July continues to be a bit on the steamy side, but we love the sunshine. I wish we had more dry days, but there isn’t much anyone can do about that, other than take it as it comes.
It looks like we’ve found someone local who will work for us getting the young stock started under saddle. It took no time at all to hear from several horse-savvy adults expressing a sincere interest in my ad for a local horse trainer who will come here to work the animals. After meeting three, we settled on Carl, who is happy with our offered terms, and arrives in such a timely manner that I could set a watch by him. We are on the same page regarding what needs to be done with which horses and in what order. He started at the beginning of last week and has three of the seven we want started under saddle riding happily down our country roads.
The horses are being desensitized to traffic, to plastic bags (which are down right frightening), to barking dogs defending their driveways, and also to pastures filled with cattle, which are curious looking creatures to the uninitiated horse.
Carl, who is in his mid 50s, is a bit of a naturalist too. When he spots aluminum cans while riding, Carl stops to collect each one in a plastic bag he keeps looped over the saddle horn. Each dismount, remount and exposure to cans rattling in the plastic bag are lessons for the horse. By the time the three- or four-hour ride is done, the horse has learned many things, including what rattles and shakes is not going to hurt them; more exposure helps to build trust and reassurance. It is a wonderful thing to watch. At week’s end Carl trades his can collection in for cash.
As the horses get more time under saddle, are safe to trail ride and less spooky, we will list them for sale on the various equine websites. Even in this economy, horses still bring decent prices and go to good homes. For us, a good home is the most important piece to the horse-for-sale puzzle.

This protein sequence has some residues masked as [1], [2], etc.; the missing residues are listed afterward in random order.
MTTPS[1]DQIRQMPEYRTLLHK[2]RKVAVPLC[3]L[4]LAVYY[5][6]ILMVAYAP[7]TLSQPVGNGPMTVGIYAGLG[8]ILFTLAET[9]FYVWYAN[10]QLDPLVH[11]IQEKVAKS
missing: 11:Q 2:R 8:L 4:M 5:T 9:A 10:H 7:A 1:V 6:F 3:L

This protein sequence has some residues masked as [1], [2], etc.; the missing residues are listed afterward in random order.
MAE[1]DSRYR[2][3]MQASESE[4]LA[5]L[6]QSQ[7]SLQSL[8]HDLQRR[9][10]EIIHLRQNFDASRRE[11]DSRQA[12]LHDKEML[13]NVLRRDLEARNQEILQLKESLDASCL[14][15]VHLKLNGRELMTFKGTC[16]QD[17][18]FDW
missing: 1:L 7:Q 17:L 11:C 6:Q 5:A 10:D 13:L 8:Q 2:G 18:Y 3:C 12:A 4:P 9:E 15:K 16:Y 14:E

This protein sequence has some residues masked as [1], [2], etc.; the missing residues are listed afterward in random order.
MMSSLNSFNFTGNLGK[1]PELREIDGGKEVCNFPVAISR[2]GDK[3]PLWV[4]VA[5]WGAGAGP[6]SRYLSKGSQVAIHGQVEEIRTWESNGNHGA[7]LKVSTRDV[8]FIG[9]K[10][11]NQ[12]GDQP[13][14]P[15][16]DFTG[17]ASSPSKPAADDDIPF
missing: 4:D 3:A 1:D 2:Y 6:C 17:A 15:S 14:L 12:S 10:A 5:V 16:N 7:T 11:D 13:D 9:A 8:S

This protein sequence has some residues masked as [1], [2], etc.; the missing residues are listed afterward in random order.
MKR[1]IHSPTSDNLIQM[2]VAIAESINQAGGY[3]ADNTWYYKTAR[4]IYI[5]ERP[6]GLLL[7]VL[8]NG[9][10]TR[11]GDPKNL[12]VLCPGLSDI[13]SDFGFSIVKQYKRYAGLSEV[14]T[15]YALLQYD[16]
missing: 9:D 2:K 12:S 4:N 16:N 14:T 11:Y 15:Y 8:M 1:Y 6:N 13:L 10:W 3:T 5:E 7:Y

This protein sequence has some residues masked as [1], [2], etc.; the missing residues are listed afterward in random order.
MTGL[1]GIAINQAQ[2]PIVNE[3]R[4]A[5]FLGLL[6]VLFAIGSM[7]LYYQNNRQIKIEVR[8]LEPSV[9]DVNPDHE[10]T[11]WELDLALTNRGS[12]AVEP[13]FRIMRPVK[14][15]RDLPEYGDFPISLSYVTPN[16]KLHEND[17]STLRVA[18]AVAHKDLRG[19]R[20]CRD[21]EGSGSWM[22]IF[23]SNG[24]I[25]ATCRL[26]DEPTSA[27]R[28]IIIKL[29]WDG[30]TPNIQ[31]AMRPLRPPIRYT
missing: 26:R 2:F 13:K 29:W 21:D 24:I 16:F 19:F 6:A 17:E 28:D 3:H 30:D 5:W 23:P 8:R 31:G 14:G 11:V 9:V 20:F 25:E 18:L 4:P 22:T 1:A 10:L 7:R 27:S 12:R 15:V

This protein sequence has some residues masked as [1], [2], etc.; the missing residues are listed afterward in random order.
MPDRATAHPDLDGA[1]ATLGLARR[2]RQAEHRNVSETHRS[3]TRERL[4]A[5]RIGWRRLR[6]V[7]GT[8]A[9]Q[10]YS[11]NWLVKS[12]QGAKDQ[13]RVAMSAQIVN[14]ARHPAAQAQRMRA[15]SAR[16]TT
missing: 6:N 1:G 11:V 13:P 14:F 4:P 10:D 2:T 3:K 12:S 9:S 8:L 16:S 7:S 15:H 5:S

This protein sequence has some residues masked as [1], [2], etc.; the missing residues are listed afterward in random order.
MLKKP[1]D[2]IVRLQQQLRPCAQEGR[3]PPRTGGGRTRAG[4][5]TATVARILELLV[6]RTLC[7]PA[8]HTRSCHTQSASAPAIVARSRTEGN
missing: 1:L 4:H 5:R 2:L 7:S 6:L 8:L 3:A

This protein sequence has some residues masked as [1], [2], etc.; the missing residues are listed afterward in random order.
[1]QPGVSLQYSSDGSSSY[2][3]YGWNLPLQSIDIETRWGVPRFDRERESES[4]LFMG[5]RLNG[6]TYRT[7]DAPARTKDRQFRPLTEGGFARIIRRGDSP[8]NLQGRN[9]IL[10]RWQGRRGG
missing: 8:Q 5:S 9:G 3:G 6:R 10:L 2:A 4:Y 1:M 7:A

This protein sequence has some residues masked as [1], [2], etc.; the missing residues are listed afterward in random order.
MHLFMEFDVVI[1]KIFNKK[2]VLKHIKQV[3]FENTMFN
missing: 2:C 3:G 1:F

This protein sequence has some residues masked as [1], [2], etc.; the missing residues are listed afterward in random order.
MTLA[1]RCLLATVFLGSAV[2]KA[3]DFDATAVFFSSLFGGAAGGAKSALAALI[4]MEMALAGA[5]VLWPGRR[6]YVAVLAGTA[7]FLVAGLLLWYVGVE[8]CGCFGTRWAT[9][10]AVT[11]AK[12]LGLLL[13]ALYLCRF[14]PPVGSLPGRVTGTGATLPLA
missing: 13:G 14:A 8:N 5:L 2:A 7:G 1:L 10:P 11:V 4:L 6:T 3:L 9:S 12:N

Monday, July 18, 2011
The baby horses are growing up nicely. The mares and foals go out together in the round pen for some exercise and fresh air. Soon, we’ll have a proper mare/foal pasture for them, but any opportunity to socialize is a good one. Legacys Renoir's 2011 colt, "Junior", is picture with his dam, Not That Innocent. "Windy" is the Half Arabian chestnut filly sired by Goldmount Royal Design out of MAF Last Dance ("Mona").
Our barn is well stocked with square bales and we’ve got more stored at the farmer’s home who cuts it. We also laid claim to a good supply of 5 x 5 1000-pound round bales from another neighboring farmer. I always feel good when we’ve got our winter hay situation sorted out.
We have seven young horses that we want started under saddle this year so that we can sell them. We’re looking for a local horse trainer who is interested in doing the job at our farm at terms that we can afford. A 16-year-old daughter of a friend-of-a-friend looked to be a good prospect, until she didn’t show on day two or day four of week one. Consequently, there was no day five, which is too bad, because the horses responded well to her. The search continues with interviews of two local cowboy types. Ian and I know enough to know what we don’t want for our animals when it comes to training; which should help us to sift the wheat from the chaff. We do a lot with our animals, but we also know our limitations, as in we don’t bounce as well as we used to. LOL
The biggest news since the last post is that both of our stallions - Legacys Renoir and Goldmount Royal Design - are home on the farm. Roy has a paddock that is in the gelding pasture and Renoir has a box stall that Ian built in the barn. Roy has made friends with the outdoor boys and shares his grain with one of them. It’s nice to have them both here with us on the Auld Macdonald Farm.
It has been very steamy lately with warnings about the heat index. This is just another extreme example of Minnesota weather. I prefer this to the double-digit below temps.
Son Richard has relocated back to Minneapolis. While I miss his smiling face, I know that he is happier there able to more easily pursue his music career. So, it’s just Ian, me and the menagerie.